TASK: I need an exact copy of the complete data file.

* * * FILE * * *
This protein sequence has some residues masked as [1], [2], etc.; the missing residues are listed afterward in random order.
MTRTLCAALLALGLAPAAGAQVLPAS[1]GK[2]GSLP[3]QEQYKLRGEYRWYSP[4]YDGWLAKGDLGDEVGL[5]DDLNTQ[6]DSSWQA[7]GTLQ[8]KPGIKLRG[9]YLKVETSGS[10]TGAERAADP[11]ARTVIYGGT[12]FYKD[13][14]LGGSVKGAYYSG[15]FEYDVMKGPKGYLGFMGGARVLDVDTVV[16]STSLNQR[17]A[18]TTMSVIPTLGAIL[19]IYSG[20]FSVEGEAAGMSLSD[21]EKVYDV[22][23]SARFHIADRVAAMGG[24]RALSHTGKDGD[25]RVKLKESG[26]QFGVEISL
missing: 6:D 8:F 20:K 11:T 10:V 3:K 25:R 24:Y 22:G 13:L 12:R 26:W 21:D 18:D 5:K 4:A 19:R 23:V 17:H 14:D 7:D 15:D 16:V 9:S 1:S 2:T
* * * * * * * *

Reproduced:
This protein sequence has some residues masked as [1], [2], etc.; the missing residues are listed afterward in random order.
MTRTLCAALLALGLAPAAGAQVLPAS[1]GK[2]GSLP[3]QEQYKLRGEYRWYSP[4]YDGWLAKGDLGDEVGL[5]DDLNTQ[6]DSSWQA[7]GTLQ[8]KPGIKLRG[9]YLKVETSGS[10]TGAERAADP[11]ARTVIYGGT[12]FYKD[13][14]LGGSVKGAYYSG[15]FEYDVMKGPKGYLGFMGGARVLDVDTVV[16]STSLNQR[17]A[18]TTMSVIPTLGAIL[19]IYSG[20]FSVEGEAAGMSLSD[21]EKVYDV[22][23]SARFHIADRVAAMGG[24]RALSHTGKDGD[25]RVKLKESG[26]QFGVEISL
missing: 6:D 8:F 20:K 11:T 10:V 3:K 25:R 24:Y 22:G 13:L 12:R 26:W 21:D 18:D 5:K 4:A 19:R 23:V 17:H 14:D 7:D 15:D 16:V 9:S 1:S 2:T